National leaders have the ultimate responsibility to balance the needs of a diverse set of constituents in society while using their country’s unique set of resources to grow the economy and to gain comparative advantages. Diversity is known to be an extremely challenging factor to reconcile nationally and is negatively associated with GDP growth—in fact, high levels of ethnic diversity are associated with a 2 percent decline in GDP growth. In most countries throughout modern history, the role of the national leader has been played by men. Women historically have had limited opportunities to lead their countries and in many early cases, only by the failing of their husband’s health, or death, do they ascend to power. However, in the last decade, more women have been elected to lead their countries such as Ellen Johnson Sirleaf in the post-war torn Republic of Liberia, Angela Merkel who entered politics after the reunification of the Federal Republic of Germany, and most recently, Park Geun-hye in the Republic of Korea under the political platform of harmonious unification with the Democratic People’s Republic of Korea. With the rise in female national leaders, it begs the question of whether there are some conditions in which women might be more effective leaders than their male counterparts. This study examines the intersection of ethnic diversity, gender and leadership to explore the effectiveness of male versus female leadership in highly diverse societies, as compared to those that are ethnically more homogeneous. We examine a unique dataset of 5,709 observations of national leaders in 139 nations over more than five decades. We find that in more ethnically diverse nations, the presence of a female national leader is correlated with a 6.9 percent increase in GDP growth in comparison to having a male leader. We offer some plausible rationale for these patterns and discuss the policy implications of our findings.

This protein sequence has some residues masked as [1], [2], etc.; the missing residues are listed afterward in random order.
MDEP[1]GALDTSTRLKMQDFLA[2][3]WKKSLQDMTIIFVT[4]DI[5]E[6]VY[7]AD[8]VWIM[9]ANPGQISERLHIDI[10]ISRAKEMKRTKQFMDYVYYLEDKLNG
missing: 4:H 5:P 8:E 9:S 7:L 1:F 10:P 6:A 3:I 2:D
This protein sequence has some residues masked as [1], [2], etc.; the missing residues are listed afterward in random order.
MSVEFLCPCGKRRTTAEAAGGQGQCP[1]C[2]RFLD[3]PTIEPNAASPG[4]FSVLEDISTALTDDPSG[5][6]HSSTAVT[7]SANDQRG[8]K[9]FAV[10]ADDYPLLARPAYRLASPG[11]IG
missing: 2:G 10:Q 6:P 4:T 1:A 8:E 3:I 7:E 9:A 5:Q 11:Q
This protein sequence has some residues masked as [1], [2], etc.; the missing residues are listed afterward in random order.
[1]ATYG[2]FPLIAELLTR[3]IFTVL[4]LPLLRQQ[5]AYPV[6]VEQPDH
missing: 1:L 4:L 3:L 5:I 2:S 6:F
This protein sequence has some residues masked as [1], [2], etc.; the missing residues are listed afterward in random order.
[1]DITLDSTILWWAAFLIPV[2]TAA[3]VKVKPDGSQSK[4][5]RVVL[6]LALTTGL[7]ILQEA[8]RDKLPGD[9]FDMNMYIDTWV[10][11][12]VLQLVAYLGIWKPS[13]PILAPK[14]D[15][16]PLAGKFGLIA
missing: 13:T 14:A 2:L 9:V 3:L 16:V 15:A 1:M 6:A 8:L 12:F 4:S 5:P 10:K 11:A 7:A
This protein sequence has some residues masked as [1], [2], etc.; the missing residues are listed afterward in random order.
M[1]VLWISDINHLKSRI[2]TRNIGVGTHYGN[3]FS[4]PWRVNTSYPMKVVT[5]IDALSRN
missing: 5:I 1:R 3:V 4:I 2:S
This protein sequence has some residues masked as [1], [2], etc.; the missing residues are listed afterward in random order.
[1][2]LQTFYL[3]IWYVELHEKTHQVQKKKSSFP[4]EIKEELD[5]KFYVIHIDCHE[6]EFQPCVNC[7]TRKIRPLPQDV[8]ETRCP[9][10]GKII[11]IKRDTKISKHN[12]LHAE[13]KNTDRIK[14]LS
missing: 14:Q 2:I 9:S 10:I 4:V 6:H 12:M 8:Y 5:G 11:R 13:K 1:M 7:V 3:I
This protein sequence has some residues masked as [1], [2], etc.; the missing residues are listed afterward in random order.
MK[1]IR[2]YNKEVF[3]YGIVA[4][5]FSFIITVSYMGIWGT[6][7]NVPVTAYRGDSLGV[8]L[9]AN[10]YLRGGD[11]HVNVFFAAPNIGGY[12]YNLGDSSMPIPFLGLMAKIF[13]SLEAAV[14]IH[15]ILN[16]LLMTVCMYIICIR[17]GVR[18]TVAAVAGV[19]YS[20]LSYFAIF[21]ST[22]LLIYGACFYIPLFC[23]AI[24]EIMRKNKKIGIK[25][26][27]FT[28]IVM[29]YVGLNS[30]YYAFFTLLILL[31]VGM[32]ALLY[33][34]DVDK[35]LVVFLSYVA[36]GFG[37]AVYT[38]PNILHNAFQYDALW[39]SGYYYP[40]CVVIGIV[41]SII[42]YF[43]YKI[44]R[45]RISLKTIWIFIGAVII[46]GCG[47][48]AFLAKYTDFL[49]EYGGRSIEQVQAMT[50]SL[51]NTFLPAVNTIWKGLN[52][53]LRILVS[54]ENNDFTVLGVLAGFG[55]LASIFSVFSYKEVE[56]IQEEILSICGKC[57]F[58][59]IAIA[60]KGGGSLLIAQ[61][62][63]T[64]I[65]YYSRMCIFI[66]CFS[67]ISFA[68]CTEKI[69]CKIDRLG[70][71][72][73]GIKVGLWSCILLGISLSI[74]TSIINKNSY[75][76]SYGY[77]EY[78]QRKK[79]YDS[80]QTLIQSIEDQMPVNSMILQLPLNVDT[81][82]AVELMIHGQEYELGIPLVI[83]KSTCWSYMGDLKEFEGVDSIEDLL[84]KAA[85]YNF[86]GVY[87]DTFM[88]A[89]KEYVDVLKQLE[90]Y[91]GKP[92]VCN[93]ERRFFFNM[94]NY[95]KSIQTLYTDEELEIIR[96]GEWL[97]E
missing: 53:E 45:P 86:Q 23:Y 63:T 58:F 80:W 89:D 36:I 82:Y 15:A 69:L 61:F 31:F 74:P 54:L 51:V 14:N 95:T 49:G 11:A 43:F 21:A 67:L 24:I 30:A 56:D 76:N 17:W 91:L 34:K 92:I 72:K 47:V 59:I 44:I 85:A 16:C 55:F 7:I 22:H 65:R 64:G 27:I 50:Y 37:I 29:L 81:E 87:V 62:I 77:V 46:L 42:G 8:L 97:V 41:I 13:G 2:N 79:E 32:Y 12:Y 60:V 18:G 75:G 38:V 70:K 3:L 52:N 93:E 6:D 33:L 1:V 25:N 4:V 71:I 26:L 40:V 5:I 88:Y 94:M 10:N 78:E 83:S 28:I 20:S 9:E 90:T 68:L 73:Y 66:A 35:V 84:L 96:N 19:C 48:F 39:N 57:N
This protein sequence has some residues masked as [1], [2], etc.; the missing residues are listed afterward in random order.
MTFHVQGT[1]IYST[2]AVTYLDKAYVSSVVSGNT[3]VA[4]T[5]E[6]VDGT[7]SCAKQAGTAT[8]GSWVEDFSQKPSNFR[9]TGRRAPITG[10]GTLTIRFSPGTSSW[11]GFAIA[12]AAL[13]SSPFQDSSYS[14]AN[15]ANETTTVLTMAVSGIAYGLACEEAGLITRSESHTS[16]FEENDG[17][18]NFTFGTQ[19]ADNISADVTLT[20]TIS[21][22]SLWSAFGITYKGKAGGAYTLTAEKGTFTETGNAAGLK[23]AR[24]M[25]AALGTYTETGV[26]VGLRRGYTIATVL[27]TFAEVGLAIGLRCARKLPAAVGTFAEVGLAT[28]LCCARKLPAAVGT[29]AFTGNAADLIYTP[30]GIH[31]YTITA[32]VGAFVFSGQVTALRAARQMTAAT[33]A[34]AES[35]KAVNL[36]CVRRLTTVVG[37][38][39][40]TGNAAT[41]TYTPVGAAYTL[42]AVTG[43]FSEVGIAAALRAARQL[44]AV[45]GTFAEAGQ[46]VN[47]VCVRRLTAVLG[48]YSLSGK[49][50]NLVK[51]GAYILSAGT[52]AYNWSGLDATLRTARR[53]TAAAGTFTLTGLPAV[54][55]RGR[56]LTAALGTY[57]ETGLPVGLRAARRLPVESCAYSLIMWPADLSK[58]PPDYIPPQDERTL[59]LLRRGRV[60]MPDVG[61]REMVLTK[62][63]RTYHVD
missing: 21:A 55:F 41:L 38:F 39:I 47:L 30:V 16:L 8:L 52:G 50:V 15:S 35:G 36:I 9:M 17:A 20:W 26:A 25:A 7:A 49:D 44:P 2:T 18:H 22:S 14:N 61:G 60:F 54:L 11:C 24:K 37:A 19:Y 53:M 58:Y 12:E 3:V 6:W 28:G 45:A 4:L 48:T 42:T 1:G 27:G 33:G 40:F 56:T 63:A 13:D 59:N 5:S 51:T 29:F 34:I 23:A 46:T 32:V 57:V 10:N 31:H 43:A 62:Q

Increased recognition of gender inequalities and their repercussions for human and economic development has prompted heightened attention to gender in development financing on the part of multilateral and bilateral institutions alike. The movement towards gender mainstreaming and gender-informed financing since the mid-1990s departs from a traditional gender-neutral approach. This has instigated some important gains for development, contributing to economic growth, poverty reduction, and better trajectories for the next generation. The World Bank, for instance, documents nearly US$31 billion of gender-informed lending in fiscal year 2013. In 2011, OECD countries contributed about US$20.5 billion towards gender equality and women’s empowerment projects. Development agencies, however, are yet to exploit the full potential of gender-mainstreaming. In particular, there is a substantial need to address the overlapping constraints in which gender inequality is structurally embedded.
The Journal interviews Denis Mukwege, a renowned Congolese gynecological surgeon and Nobel Peace Prize nominee. Dr. Mukwege is the founder and director of the Panzi Hospital, which treats victims of sexual violence in the Democratic Republic of the Congo (DRC). He is a firm advocate for the rights of women in the DRC and has addressed the UN General Assembly on the issue. Dr. Mukwege is also on the advisory committee for the International Campaign to Stop Rape and Gender Violence in Conflict.